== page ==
Don’t do anything just yet though! Read the next point in this list…
Bank referrals and other bonuses
Different banks are always offering switching bonuses or referral bounties. Even if the account is pretty pants, getting £200 for moving your money over to a new bank for a couple of months is more than you’d earn as interest in even the most generous account.
Sometimes you need to be referred by a friend to get a bonus, and both of you get paid. In the words of an early 00s CBBC programme, ker-ching!
I’ve used the current account switching service three times and it’s really easy. All of your direct debits move over with your money, and even if something gets paid into your old account by accident it’ll automatically be added into your new one. It only takes 7 working days to completely switch. I also earned £5 a month on one of my accounts just for having two direct debits come out of it, so look out for perks like that.
It’s worth noting that it’s completely legal to have multiple current accounts. I have six right now. As it stands, banks aren’t offering attractive rates in their designated savings accounts, but by splitting my money into chunks of £1,500 – £3,000 and placing it into the most rewarding current accounts, I’m doubling the interest rate I’d get in “savings”, and ALL of my money is easy to access.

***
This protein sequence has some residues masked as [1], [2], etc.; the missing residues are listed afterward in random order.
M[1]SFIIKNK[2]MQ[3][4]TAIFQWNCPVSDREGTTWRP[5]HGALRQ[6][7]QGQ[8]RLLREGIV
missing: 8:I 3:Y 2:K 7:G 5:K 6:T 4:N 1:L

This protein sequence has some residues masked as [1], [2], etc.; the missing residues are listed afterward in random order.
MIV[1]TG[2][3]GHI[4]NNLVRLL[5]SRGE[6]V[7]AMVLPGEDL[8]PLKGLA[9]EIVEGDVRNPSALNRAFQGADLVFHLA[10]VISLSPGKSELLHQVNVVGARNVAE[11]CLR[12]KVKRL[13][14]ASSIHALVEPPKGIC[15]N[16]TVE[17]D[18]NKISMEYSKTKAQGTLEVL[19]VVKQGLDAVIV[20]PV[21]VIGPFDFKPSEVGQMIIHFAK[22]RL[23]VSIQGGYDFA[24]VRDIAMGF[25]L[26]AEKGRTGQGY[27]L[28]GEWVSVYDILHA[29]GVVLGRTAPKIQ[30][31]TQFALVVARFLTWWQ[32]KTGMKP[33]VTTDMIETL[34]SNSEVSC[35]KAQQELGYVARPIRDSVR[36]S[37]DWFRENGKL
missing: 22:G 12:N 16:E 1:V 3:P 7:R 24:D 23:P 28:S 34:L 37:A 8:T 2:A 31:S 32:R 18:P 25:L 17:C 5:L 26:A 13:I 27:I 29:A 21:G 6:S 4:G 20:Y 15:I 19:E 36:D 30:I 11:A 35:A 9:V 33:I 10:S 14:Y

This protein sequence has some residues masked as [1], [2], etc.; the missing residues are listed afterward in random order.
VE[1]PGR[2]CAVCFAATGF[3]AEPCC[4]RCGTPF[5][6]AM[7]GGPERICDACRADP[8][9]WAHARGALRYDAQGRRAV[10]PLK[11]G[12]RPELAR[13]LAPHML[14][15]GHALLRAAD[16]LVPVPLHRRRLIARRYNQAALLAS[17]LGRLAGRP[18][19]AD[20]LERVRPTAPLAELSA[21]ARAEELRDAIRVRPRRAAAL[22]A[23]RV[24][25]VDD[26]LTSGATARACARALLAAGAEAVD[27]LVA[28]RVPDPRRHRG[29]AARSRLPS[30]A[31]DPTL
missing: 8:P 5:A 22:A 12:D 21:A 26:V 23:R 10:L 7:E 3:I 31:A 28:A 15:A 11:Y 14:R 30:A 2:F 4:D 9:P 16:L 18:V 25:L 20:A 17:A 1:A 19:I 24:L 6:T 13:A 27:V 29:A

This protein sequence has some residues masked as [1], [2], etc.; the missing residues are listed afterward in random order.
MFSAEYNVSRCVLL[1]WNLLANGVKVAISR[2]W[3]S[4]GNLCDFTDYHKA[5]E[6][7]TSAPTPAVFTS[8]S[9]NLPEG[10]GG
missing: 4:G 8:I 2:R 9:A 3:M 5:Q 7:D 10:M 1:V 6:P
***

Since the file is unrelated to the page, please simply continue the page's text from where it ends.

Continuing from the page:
Some credit cards also offer referral/new customer bonuses – I’ve had £15 in Tesco Clubcard points, £30 in M&S vouchers and £20 cash for getting new credit cards, as well as £100 in cashback for spending £2,000 in the first three months of having my Amex.
Not paying stamp duty
Very recently the government has stopped charging first time buyers stamp duty on properties under £300,000 , which saved us £2,100 vs what we would have paid before last year. (I know this isn’t really free money, but it made a difference!)
Student loan refund
This won’t work for everyone, but it hit the news in the past few months that thousands of graduates have overpaid their student loan by starting to repay it too early. You should only be paying back your loan (if you earn enough) from the April after you graduate.
I remember watching my boss tick the wrong box on the form when I got my first graduate job and I was too nervous to say anything about it. I claimed the money back five years later, and it only took one phone call, so it’s worth checking if you think something like this might have happened to you.
Pretty impressive, right? In some parts of the country, that’s more than enough for a 10% deposit.
The government has introduced quite a few schemes in the past couple of years to encourage people to become first time buyers, but they don’t make it easy for you to actually access that money. I thought it might be eye opening to show you what I ended up pocketing, as I’ve not seen many people break down where their deposit came from like this.
I saved more than £20k the old fashioned way, which is how I managed to bag such a juicy LISA payout, and make all that interest, but even if you’re saving up at a slower rate, maybe some of the things that worked for me, might work for you. Clearly, I’m not a financial advisor, so do your own research too, as always.
If you’re saving up for a deposit, and that’s how you got here, good luck!